March 13th, 2012


The Conceit Trap

I've been reading a lot of young adult books lately, both to help me gauge the market and because they're on the Nebula ballot for the Andre Norton Award, and I've noticed a trend that shouldn't surprise me but that does alarm me. It seems like the young adult heroine isn't allowed to like herself. The only girls who have lots of confidence and who aren't afraid to admit that they like themselves are the villains, or at least the minor antagonist mean girls who torment the heroine, until she rescues them with her superpowers. Reading too many of these books back-to-back is getting to me because it's a constant refrain of "I'm not worthy."

Not that this is unrealistic. The teen years are pretty tumultuous, and just about everything goes through all that. One of the neat things about my ten-year class reunion (and having parents who still live in the same town and who know a lot of my former classmates) was realizing that everyone else had felt about the same way I did. I wasn't an oddball. Everyone else just hid it well, and they were too focused on their own stuff to realize what everyone else was going through. So, some worry about being pretty enough, capable enough, smart enough, etc., is part of the territory.

But then there's the nasty twist, the Mean Girls twist. In the book Queen Bees and Wannabes, which is a psychology/sociology book that became the basis for the movie Mean Girls, there's a section on the ritual of self abasement among girls. They all have to compliment each other, but part of the ritual is that they can't accept the compliment. They have to deny or argue with it. Accepting the compliment means you agree with it, and that means you think you're pretty/smart/whatever, and that means you're conceited. That's dramatized in the movie, where the mean girl compliments the heroine's hair, the heroine says "thank you" and the mean girls are aghast that she didn't argue, which means she really thinks her hair is pretty. What a terrible person she is!

This reflects my own experiences. When I was in elementary school, the worst insult our neighborhood mean girl could use was to call you "conceited." If The Princess Bride had been made at that point (I was way too young to read the book), I would have been tempted to say, "You keep using that word. I do not think it means what you think it means." But she also liked to set traps to make you show how conceited you were ("conceited" meaning thinking you might in any way be better than she was). One of her favorite games to play was beauty pageant. In order to win, you had to be confident enough to put yourself out there and show off, but doing that meant you were conceited, and you had no way of knowing which was going to be the main factor. Would it be cool to win this time, or would that get you called conceited and made the target of scorn? Or would you be labeled a loser and scorned if you lost? I think this is to some extent one of the roots of my singing stage fright. I didn't know what to do for the talent competition because my thing at the time was gymnastics, which I couldn't do in someone's living room. Otherwise, I could sing. I didn't have vocal training at the time, but I knew I had a pretty voice (and when I did take voice lessons in college, it turned out I'd been instinctively using good technique all along). However, I recognized the trap and knew that if I put myself out there with something I knew I could do well and that was important to me that I'd be taking a huge risk and opening myself up for scorn. So I did something like recite silly poetry (I'd discovered Ogden Nash), but I think I made some psychological connection between singing in public and serious risk.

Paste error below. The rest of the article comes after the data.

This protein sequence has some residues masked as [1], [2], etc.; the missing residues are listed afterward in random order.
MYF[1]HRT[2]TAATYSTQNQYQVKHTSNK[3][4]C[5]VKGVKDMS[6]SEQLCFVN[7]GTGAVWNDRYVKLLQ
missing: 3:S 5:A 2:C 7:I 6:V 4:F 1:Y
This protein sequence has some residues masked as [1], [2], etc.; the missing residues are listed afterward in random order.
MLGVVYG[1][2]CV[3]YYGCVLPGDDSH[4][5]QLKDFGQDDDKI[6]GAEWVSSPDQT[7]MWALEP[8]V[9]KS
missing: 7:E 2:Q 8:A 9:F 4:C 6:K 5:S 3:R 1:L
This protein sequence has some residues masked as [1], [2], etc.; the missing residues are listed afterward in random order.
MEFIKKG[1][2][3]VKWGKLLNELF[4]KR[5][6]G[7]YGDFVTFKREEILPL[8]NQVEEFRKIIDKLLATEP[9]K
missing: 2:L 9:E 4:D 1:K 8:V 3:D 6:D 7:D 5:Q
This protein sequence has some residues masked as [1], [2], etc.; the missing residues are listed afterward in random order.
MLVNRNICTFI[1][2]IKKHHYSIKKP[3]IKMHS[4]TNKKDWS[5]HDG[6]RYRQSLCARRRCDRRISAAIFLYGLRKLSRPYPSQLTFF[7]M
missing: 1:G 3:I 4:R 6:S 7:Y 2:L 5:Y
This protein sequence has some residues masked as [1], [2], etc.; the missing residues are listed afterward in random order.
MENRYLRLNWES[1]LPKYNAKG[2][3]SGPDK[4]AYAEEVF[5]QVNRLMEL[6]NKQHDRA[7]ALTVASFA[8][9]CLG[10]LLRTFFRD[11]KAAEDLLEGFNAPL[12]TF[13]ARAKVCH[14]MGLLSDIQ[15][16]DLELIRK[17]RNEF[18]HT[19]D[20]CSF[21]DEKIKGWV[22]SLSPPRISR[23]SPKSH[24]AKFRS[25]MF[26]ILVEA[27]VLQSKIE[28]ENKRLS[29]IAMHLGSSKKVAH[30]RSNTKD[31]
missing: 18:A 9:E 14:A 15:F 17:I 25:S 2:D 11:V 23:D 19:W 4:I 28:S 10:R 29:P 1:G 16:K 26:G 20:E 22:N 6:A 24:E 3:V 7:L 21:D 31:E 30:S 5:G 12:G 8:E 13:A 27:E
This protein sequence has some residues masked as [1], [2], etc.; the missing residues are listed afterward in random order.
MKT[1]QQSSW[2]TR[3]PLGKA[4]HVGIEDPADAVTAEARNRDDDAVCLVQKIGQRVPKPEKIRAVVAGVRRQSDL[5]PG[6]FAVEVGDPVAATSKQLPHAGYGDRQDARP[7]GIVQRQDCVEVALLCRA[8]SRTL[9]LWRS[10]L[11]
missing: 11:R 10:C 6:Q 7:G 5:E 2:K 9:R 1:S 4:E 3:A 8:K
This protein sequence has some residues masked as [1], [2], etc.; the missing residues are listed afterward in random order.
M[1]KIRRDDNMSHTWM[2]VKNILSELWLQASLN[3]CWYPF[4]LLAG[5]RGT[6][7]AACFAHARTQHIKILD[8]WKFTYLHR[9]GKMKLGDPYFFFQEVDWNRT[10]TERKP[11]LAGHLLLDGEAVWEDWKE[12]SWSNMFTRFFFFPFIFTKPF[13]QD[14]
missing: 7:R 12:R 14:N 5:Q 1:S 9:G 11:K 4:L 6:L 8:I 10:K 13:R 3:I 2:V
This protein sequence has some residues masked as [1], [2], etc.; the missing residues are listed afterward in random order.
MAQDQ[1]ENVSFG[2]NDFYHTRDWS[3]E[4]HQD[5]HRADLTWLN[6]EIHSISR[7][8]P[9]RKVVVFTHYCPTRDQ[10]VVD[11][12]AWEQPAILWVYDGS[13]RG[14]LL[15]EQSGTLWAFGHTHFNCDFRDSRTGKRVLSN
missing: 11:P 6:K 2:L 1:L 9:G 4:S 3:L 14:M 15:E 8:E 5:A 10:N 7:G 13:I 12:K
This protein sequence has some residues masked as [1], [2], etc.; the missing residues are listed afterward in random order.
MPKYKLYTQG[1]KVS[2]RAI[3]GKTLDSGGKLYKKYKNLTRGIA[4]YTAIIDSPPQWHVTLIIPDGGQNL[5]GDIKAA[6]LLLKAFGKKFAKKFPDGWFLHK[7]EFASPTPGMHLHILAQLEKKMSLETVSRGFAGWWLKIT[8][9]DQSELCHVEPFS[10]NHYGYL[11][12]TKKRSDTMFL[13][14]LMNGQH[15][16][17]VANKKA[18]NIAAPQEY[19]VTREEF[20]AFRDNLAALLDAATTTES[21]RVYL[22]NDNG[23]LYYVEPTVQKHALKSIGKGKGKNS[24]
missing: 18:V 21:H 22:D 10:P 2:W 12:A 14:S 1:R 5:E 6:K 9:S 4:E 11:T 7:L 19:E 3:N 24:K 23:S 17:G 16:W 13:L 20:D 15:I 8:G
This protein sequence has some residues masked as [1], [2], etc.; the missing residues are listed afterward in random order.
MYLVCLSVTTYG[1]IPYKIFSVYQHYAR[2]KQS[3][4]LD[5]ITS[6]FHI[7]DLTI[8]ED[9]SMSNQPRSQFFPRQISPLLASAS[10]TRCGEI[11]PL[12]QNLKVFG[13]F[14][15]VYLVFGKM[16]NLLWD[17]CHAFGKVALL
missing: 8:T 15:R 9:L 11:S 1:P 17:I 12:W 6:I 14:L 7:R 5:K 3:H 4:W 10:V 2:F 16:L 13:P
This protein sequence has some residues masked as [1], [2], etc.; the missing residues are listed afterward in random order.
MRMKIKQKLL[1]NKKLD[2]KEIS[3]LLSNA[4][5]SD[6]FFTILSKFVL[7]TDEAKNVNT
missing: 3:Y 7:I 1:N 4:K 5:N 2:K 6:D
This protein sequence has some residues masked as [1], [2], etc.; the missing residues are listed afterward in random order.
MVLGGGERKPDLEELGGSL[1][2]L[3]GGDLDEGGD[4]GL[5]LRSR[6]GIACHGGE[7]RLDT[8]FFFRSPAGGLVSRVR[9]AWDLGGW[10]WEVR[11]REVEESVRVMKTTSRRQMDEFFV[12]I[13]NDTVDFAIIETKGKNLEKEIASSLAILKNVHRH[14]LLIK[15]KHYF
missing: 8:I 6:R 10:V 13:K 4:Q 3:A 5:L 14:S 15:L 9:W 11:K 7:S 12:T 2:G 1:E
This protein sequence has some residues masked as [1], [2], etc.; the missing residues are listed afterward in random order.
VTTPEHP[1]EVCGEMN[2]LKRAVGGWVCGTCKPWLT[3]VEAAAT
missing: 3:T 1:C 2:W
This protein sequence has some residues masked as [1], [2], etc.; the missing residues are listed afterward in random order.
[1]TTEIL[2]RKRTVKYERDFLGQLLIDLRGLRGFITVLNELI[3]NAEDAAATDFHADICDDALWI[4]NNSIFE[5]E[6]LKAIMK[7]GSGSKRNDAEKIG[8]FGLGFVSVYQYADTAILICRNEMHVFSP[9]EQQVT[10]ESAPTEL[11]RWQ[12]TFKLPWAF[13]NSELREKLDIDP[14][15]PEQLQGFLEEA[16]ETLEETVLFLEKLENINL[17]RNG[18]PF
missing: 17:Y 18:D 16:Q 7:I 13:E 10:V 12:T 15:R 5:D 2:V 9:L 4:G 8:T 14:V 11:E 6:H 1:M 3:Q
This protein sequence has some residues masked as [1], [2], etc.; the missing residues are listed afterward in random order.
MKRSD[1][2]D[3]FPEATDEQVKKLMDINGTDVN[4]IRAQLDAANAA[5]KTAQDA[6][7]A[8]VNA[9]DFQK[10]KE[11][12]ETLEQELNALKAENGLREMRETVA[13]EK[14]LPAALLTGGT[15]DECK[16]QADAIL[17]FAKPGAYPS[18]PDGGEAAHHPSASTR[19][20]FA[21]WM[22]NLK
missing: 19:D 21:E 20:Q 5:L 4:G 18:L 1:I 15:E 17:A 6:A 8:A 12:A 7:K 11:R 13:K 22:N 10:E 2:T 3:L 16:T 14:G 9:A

In the book I'm reading, there's a scene early in the book that feels almost tacked on, like an editor said, "Oh, no, teen readers won't be able to relate to a girl who doesn't hate herself," and made the author stick it in. This heroine isn't egotistical. She just happens to be good at some things and is confident enough to take a fairly big physical and emotional risk early in the book. And then there's a scene where she's comparing herself to her prettier friend and thinking about how icky her hair is and how she's too skinny. I'm near the end of the book and I can't tell that this has any relevance to the plot or even to the character's arc. You could take out this scene without changing anything else in the book. So, I wonder, have girls been so brainwashed by this fear of being conceited that they can't identify with a girl who doesn't put herself down? Yes, it reflects reality, but is this one of the areas where fiction should reflect reality, or is it an opportunity to show the way things could or should be? I would hope that in a book set in another time and place where the main concern is being enslaved by evil wizards that the heroine doesn't have to spend time criticizing herself. She doesn't have to go around talking about how awesome she is, just not talk about how awful she is.

I have seen a few books that handled this in interesting or unusual ways (which may be why they're on the Nebula ballot). In one, it was an honest self-assessment. There were things she was totally confident about and could do well, but there were areas where she really could stand to do better, and over the course of the book she worked on improving those areas. And there was one where that was part of the plot, where she really had been brainwashed by someone who needed to keep her in line, and the book was about her learning that those things weren't true and learning to think a different way about herself.

I may have to switch things up and read an adult book before I start writing sad diary entries about how nobody could love me because my hair is too frizzy and my thighs are lumpy.